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Re: SOAP and the Web architecture

From: Mark Baker <distobj@acm.org>
Date: Sat, 25 Aug 2001 10:46:59 -0400 (EDT)
Message-Id: <200108251446.KAA01343@markbaker.ca>
To: dick@8760.com (Dick Brooks)
Cc: LMM@acm.org (Larry Masinter), hugo@w3.org (Hugo Haas), xml-dist-app@w3.org
Hi Dick.

> 
> >POST is designed to allow a uniform method to cover the following
> functions:
> 
> >      - Annotation of existing resources;
> >
> >      - Posting a message to a bulletin board, newsgroup, mailing list,
> >        or similar group of articles;
> >
> >      - Providing a block of data, such as the result of submitting a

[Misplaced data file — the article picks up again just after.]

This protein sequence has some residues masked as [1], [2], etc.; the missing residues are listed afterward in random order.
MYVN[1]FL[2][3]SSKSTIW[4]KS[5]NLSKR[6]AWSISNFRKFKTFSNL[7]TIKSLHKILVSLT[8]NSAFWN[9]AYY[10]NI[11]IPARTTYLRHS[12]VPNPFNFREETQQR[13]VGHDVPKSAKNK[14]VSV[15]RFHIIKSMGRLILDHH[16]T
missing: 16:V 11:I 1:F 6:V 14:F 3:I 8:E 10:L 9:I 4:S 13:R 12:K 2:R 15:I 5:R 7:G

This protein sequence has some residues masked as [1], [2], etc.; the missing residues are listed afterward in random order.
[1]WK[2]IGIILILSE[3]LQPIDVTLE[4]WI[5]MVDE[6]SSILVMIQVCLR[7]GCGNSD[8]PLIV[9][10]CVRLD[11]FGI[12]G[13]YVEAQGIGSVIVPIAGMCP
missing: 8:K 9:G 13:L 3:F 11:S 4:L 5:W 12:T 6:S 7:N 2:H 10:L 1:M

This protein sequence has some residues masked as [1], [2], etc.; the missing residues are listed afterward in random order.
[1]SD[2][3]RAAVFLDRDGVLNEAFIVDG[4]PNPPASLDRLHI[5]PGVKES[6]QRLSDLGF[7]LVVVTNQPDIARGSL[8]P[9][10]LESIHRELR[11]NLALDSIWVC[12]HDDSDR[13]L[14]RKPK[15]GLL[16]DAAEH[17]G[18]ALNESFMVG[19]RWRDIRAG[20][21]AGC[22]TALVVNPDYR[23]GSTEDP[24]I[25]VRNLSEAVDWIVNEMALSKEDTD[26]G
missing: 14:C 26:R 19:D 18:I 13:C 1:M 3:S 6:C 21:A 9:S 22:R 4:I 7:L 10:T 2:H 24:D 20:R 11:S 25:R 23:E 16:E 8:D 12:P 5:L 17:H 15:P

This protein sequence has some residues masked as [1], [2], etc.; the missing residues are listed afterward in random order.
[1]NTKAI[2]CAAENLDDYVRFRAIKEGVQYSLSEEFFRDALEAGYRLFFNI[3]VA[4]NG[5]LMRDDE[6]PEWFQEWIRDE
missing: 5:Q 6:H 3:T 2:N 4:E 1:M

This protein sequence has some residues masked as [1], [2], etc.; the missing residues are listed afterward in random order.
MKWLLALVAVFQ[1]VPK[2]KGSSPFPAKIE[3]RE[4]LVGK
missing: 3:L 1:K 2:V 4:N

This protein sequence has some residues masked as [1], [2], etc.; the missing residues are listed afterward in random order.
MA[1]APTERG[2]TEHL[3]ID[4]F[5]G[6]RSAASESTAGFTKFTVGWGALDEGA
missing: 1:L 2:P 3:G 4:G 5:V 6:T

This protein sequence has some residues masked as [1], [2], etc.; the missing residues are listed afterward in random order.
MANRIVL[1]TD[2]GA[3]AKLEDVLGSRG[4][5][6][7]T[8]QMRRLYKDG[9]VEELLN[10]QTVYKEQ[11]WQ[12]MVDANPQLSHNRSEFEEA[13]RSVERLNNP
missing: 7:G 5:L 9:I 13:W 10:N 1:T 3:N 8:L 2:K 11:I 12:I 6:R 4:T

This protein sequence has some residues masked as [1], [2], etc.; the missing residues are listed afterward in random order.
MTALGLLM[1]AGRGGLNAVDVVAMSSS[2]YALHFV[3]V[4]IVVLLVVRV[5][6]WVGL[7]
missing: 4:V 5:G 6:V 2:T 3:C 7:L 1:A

> >        form, to a data-handling process;
> >
> >      - Extending a database through an append operation.
> >
> >I've seen HTML forms used for all four.
> 
> Various segments of the Energy industry have standardized on HTTP POST for
> the
> reliable, secure exchange of signed/encrypted business data (X12, XML,
> etc.), following
> RFC 2388 (http://www.ietf.org/rfc/rfc2388.txt). Metadata (routing,
> identification, etc.) is represented in form elements that accompany the
> business data.
> This approach is used for both automated, unattended agent based processing
> and
> interactive browser based interactions for SME's.

For sure, but I'd classify those features as extended transfer semantics,
as would be represented by HTTP or SOAP-bound-to-HTTP headers.  For
example, I could post a message to a mailing list in a secure, routed
manner.

The functions above are intended to be the possible types of side effects
of a POST operation, independant of the QoS over which the POST arrives.

MB
Received on Saturday, 25 August 2001 10:46:57 GMT

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